Ahunna Eziakonwa delivers her opening remarks at the TICAD Ministerial Meeting Side Event, Tokyo, Japan. Photo: Hideyuki Mohri / UNDP Tokyo

Good Afternoon Excellencies,

  • Your Excellency, Masahisa Sato State Minister for Foreign Affairs,
  • Your Excellency, Estifanos Afeworki Ambassador of Eritrea, Dean, African Diplomatic Corps in Japan
  • Dr. Kouassi N’guettia, Director of Economic Affairs, African Union Commission,
  • Ms. Bajabulile Swazi Tshabalala Vice President, African Development Bank,
  • Mr. Toshitake Kurosawa Director, World Bank, IFC Tokyo Office,
  • Dr. Ayodele Odusola, Chief Economist UNDP Africa


Representative of African and Japanese private sectors

Ladies, Gentlemen Distinguished Guests, members of the press, Colleagues,

It is my pleasure to present the Opening Remarks of this TICAD Ministerial Meeting Side Event on “Leveraging Africa’s Business Opportunities: A Call for the Japanese Business Sector”.

Let me begin by thanking the Government of Japan, the Japan External Trade Organization, and the Japan Ministry of Foreign Affairs, for co-organising with UNDP this important and distinctive event that brings together business leaders across the African and Japanese private sectors.

Both the African Union Agenda 2063 and the global 2030 Agenda for Sustainable Development (or the SDGs) underpin the centrality of the private sector in promoting inclusive, shared and sustainable development. Through genuine businesses and investments, the private sector can serve as the engine of growth and the catalyst for structural economic transformation that Africa needs to generate decent jobs and economic opportunities for its youths and create incomes and wealth for all.

Africa does not need charity but genuine investments and inclusive businesses that help galvanize economic diversification and industrialization and facilitate the achievement of the SDGs and Agenda 2063.

Good news. In Africa, investment opportunities—in agriculture, education, energy, infrastructure, manufacturing, and smart cities—are immense.

In Africa, each of the SDGs offers business opportunities. Leveraging these opportunities is key to facilitating business partnership between Africa and Japanese business actors.  Some Japanese businesses have already started to leverage these SDGs-induced opportunities. Among the numerous initiatives already started include the insect proofing mosquito nets technology by Sumitomo Chemical, the desalinating seawater technology by the JGC and Hitachi, and the weather index insurance by Sompo Japan Niponkoa. Innovations on renewable energy are also transforming lives in Africa.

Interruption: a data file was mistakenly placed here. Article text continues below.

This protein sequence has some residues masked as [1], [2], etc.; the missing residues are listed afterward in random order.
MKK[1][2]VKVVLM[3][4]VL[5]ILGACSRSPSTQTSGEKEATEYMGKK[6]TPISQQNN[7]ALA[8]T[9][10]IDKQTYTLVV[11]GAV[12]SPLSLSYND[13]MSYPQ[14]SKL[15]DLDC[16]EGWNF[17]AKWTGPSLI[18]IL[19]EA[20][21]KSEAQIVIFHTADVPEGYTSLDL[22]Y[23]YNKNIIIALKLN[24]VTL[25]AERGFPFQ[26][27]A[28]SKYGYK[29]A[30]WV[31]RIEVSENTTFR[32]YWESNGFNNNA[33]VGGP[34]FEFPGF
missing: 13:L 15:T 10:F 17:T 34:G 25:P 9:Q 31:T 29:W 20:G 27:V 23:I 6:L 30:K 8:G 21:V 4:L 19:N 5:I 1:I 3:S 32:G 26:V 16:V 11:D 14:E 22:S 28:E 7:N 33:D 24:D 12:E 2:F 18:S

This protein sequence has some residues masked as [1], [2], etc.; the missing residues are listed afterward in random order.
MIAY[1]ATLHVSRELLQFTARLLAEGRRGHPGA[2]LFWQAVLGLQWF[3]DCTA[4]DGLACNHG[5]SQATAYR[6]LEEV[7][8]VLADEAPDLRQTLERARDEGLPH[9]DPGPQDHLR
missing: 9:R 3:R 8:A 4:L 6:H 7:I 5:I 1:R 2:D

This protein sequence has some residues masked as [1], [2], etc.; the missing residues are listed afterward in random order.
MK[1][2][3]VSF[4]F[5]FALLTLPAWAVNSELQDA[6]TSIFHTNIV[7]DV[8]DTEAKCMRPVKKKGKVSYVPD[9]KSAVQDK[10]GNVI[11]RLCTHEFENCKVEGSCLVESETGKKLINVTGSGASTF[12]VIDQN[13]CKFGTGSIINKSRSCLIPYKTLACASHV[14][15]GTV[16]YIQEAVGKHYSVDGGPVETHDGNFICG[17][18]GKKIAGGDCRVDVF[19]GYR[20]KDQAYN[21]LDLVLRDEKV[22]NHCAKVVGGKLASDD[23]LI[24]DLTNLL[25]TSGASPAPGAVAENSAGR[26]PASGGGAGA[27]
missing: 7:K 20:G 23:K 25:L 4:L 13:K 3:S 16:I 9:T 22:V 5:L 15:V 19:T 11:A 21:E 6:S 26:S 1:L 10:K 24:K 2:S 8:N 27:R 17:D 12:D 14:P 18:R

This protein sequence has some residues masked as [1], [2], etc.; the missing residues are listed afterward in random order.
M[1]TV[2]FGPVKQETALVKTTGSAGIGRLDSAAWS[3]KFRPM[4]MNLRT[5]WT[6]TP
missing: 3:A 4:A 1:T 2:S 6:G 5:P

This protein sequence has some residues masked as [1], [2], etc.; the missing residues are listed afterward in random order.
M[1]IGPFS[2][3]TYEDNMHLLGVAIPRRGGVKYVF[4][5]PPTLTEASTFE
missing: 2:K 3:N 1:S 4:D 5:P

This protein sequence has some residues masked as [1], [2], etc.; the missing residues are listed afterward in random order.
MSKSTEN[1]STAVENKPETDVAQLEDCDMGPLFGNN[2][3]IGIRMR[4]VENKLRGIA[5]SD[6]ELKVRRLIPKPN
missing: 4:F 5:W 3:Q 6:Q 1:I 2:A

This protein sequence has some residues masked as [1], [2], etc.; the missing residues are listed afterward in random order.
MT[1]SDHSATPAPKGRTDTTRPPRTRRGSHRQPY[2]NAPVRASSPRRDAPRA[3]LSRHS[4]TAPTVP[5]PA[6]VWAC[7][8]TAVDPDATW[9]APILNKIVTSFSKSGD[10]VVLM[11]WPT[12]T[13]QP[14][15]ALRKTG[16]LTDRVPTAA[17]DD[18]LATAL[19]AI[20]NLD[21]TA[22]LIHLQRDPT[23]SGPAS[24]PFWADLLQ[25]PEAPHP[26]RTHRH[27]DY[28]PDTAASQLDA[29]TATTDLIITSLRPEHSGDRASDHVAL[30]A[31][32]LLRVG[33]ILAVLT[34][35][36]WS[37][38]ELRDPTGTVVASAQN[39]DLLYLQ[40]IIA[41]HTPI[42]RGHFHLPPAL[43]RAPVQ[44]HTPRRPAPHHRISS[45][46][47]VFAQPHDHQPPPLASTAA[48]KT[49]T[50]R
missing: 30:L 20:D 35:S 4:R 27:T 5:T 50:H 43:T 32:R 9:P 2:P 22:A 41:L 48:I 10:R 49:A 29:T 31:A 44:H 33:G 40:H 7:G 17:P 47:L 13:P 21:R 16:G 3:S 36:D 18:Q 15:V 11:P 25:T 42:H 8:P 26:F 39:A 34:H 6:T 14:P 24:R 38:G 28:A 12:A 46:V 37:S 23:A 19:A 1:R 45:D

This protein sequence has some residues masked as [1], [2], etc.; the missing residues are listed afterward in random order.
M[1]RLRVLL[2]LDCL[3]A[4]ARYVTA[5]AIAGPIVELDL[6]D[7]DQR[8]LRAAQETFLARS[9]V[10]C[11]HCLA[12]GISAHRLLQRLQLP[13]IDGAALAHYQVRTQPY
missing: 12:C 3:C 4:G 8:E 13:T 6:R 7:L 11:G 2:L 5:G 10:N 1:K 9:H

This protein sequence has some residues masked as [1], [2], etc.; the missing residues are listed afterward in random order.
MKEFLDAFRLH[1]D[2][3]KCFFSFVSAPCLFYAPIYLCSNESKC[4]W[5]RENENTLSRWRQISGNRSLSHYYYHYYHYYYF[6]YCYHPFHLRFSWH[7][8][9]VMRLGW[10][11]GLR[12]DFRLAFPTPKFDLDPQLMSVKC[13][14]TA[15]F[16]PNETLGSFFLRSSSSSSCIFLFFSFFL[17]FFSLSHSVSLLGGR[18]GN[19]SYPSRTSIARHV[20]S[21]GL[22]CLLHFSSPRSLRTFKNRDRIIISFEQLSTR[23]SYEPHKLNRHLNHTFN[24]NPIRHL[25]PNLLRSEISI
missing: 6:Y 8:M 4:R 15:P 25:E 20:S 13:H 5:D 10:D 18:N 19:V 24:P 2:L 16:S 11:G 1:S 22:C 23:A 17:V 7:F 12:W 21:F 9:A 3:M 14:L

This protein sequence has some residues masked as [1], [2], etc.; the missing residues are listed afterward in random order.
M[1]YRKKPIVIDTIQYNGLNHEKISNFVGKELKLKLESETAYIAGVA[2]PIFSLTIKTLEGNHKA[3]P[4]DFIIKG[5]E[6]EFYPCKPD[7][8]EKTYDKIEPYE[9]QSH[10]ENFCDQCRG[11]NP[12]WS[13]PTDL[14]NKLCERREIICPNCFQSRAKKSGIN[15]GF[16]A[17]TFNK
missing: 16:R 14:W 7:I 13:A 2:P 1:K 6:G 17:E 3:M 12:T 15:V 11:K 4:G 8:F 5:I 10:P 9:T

Deepening strategic partnership between African and Japanese businesses to provide development solutions to the challenges pose by the SDGs will not only help achieve the objectives of TICAD but also help accelerate the achievement of the SDGs and Agenda 2063.

Businesses in Africa, like several other developing countries, face economic, political, and social risks that reduce their ability to make long-term investment decisions.

But things are changing for the better. The 2017 Ibrahim Index of African Governance shows 40 African countries improved their governance index over the past ten years. Moreover, three African countries (Nigeria, Malawi and Zambia) were among the top 10 improvers in the 2018 Doing Business Index globally - based on reforms undertaken. Countries like Mauritius, Rwanda, Kenya, Botswana and South Africa ranked favourably well on doing business.

UNDP is committed to continue to work with the African Governments, the Government of Japan, the African and Japanese private sectors and other development partners to address emerging risks and to improve business competitiveness environment in Africa.

In conclusion, harnessing African-Japanese business partnership is key to achieving the SDGs. I, therefore, enjoin you to focus your discussion on practical solutions that could help strengthen African-Japanese business engagements.

In this regard, I want to challenge all of you to focus your discussions to provide answers to the following questions:

  • What are the business opportunities in Africa that are of interest to Japanese private sector?
  • What are the key drivers of successful businesses that could accelerate African-Japanese business partnerships?
  • What are the specific concrete actions that the African and Japanese business communities must take to accelerate enduring partnerships?
  • How can the international financial institutions like the World Bank and AfDB, Japanese and African governments, and development partners help de-risk investment climate in Africa?   

As the lyrics of the famous Louis Daniel Armstrong say, “It takes two to tango”.  It is only when both the African and Japanese private sectors are committed to genuine businesses and investments that can lead to a win-win partnership.

I wish you very fruitful discussions.

Thank you.

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